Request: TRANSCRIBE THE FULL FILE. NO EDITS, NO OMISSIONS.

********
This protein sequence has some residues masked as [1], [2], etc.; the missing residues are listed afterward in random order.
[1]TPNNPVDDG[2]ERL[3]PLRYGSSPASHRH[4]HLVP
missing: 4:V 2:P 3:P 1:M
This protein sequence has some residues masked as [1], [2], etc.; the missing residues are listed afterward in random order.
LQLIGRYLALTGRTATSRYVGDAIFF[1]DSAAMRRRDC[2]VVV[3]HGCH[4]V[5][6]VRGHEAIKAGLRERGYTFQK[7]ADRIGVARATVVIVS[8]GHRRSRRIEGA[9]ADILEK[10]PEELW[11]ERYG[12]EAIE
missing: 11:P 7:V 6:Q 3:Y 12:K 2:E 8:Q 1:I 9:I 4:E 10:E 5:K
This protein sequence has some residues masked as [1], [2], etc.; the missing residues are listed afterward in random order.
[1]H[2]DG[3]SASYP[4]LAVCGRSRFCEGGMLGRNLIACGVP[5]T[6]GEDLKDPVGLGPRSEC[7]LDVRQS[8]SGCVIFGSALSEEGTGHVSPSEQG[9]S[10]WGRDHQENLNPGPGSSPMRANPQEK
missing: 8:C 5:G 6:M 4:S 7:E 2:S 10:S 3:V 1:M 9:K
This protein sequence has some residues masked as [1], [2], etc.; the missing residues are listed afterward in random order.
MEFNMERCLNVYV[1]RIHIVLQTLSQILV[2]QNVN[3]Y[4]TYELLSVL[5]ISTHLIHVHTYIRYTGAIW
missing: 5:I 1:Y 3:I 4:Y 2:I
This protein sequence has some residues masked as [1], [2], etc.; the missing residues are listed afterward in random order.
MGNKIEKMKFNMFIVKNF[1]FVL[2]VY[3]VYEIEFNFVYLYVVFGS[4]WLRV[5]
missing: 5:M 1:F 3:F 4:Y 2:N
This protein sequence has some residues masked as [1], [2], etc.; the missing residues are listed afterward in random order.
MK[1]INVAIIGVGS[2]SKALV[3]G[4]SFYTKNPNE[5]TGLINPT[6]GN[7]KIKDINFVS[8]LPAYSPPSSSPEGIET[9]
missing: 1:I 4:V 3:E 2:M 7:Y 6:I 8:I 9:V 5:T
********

This protein sequence has some residues masked as [1], [2], etc.; the missing residues are listed afterward in random order.
[1]TPNNPVDDG[2]ERL[3]PLRYGSSPASHRH[4]HLVP
missing: 4:V 2:P 3:P 1:M
This protein sequence has some residues masked as [1], [2], etc.; the missing residues are listed afterward in random order.
LQLIGRYLALTGRTATSRYVGDAIFF[1]DSAAMRRRDC[2]VVV[3]HGCH[4]V[5][6]VRGHEAIKAGLRERGYTFQK[7]ADRIGVARATVVIVS[8]GHRRSRRIEGA[9]ADILEK[10]PEELW[11]ERYG[12]EAIE
missing: 11:P 7:V 6:Q 3:Y 12:K 2:E 8:Q 1:I 9:I 4:E 10:E 5:K
This protein sequence has some residues masked as [1], [2], etc.; the missing residues are listed afterward in random order.
[1]H[2]DG[3]SASYP[4]LAVCGRSRFCEGGMLGRNLIACGVP[5]T[6]GEDLKDPVGLGPRSEC[7]LDVRQS[8]SGCVIFGSALSEEGTGHVSPSEQG[9]S[10]WGRDHQENLNPGPGSSPMRANPQEK
missing: 8:C 5:G 6:M 4:S 7:E 2:S 10:S 3:V 1:M 9:K
This protein sequence has some residues masked as [1], [2], etc.; the missing residues are listed afterward in random order.
MEFNMERCLNVYV[1]RIHIVLQTLSQILV[2]QNVN[3]Y[4]TYELLSVL[5]ISTHLIHVHTYIRYTGAIW
missing: 5:I 1:Y 3:I 4:Y 2:I
This protein sequence has some residues masked as [1], [2], etc.; the missing residues are listed afterward in random order.
MGNKIEKMKFNMFIVKNF[1]FVL[2]VY[3]VYEIEFNFVYLYVVFGS[4]WLRV[5]
missing: 5:M 1:F 3:F 4:Y 2:N
This protein sequence has some residues masked as [1], [2], etc.; the missing residues are listed afterward in random order.
MK[1]INVAIIGVGS[2]SKALV[3]G[4]SFYTKNPNE[5]TGLINPT[6]GN[7]KIKDINFVS[8]LPAYSPPSSSPEGIET[9]
missing: 1:I 4:V 3:E 2:M 7:Y 6:I 8:I 9:V 5:T